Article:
Mr. BROWNSON. The corporate structure is identical? Mr. MILLER. The same. As a matter of fact, Cole controls and owns 100 percent of the stock of Retort.
Mr. BROWNSON. Where are the two companies incorporated ?
Mr. MILLER. 4225 Ninth Street, Long Island City, N. Y. We occupy a building of about thirty or thirty-five thousand square feet, and some ten or fifteen thousand feet of yard space.
Mr. BROWNSON. What percentage of your two businesses taken together volumewise is constituted by Government contracts?
Mr. MILLER. About 50 percent. Our business has been supplying the Government of the United States since the inception of our company in 1935.
Mr. BROWNSON. Before November of 1951, had your firm ever manufactured or sold hexylresorcinol pills?
Mr. MILLER. No, sir.
Mr. BROWNSON. It has been testified that your firm bid successfully on six hexylresorcinol contracts between November of 1951 and July of 1952. Can you testify from the records and documents that you were requested to bring with you how you arrived at the price of $0.142, 14.2 cents, under the first contract for the million and a half vials of hexylresorcinol pills?
Mr. MILLER. Yes, sir; I can.
Mr. BROWNSON. I understand that these documents which the witness has with him are the sole copies of the documents which he has, and he has requested that he be allowed to take them back intact and has offered to supply the subcommittee with photostatic copies of such portions as they may require.
Mr. GLADSTONE. That is correct, sir.
Mr. BROWNSON. All right. Can you trace for us, from the time you received this invitation to bid, the processes you went through to arrive at your total bid which was then entered on the bid form and sent into Washington ?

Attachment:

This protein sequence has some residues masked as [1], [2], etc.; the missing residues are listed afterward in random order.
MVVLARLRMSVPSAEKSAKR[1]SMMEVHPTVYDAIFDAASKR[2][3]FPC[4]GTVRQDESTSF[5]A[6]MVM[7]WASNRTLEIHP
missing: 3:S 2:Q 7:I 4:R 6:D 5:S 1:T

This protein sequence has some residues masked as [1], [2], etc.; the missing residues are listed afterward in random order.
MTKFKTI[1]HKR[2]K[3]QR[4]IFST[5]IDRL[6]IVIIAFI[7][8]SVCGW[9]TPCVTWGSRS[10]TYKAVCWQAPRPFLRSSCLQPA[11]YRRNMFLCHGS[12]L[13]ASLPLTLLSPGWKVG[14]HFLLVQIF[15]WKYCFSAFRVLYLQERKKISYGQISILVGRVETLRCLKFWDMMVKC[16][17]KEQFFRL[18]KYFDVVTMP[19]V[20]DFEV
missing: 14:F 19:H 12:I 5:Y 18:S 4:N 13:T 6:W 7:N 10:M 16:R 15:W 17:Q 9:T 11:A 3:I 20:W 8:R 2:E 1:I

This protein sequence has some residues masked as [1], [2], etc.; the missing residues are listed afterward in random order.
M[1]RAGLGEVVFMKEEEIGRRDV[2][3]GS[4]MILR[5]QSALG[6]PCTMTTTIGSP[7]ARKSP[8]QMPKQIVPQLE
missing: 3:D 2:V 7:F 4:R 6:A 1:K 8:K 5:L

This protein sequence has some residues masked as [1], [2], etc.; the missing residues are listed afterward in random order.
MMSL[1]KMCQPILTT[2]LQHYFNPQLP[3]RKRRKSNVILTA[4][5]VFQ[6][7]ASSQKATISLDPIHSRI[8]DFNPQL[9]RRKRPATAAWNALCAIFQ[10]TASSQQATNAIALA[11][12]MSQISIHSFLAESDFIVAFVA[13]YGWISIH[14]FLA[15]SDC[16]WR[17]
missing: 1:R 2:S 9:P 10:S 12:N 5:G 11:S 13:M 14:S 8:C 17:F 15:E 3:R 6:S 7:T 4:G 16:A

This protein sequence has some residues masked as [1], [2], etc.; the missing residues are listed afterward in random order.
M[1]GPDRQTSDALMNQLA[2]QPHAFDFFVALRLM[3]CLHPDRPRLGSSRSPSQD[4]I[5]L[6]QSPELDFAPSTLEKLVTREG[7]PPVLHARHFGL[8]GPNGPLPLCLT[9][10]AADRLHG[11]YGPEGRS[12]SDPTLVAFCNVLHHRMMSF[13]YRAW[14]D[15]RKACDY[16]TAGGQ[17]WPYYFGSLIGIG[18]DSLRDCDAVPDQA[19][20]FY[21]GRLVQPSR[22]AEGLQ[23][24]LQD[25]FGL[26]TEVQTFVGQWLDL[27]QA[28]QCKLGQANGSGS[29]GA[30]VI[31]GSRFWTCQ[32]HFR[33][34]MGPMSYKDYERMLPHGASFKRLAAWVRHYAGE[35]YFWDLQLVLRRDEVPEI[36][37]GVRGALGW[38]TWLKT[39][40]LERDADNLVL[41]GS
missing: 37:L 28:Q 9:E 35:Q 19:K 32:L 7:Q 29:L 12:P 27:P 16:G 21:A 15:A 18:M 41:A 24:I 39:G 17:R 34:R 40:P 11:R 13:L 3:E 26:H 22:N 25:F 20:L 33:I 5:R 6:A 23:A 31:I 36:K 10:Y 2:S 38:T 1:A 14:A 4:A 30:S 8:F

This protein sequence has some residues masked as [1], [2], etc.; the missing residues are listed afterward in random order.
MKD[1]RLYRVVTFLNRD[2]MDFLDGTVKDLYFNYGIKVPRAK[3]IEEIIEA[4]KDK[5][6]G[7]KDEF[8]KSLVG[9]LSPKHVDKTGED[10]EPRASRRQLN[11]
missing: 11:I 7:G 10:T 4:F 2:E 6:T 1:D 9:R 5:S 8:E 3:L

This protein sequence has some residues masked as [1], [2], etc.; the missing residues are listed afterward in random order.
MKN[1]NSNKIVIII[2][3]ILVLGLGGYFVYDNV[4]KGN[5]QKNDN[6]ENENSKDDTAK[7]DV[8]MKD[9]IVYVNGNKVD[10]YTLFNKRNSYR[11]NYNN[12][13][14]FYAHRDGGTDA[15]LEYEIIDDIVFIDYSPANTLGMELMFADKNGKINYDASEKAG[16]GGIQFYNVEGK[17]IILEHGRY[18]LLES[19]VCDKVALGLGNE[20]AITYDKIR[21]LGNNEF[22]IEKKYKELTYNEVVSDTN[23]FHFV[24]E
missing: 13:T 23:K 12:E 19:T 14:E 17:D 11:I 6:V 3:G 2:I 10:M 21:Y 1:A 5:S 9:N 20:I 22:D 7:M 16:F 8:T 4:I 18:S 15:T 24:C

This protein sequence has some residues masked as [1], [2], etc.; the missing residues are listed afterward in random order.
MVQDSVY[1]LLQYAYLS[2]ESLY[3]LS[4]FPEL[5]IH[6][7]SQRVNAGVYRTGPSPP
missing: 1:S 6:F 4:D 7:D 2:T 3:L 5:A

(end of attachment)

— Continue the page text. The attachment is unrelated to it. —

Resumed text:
Mr. MILLER. We checked the cost of the raw material, hexylresorcinol, and also the component materials which go into the manufacture of the tablet.
We then obtained the cost of the vials. We estimated the manufacturing costs of manufacturing and coating. We estimated the cost of filling the bottle, packing into the cartons, the cost of labels, cost of labeling, the cost of the cartons, the cost of the wooden cases, and we arrived at a figure which enabled us to bid $0.142, that is, 14.2 cents,
Mr. Brownson. Do you happen to have an example of your packaging and bottling with you, by any chance? Mr. MILLER. No, sir; I do not.
Mr. BROWNSON. I know you were not requested to bring it. I thought you might possibly have one.
Mr. MILLER. As a matter of fact, I thought of that on the train. It was too late then.
Mr. Brownson. On what date did you finally arrive at that cost? Is your cost sheet dated ?
Mr. MILLER. Dated November 5, sir.
Mr. BROWNSON. What process did you go through to arrive at your cost for your second shipment, your second contract ?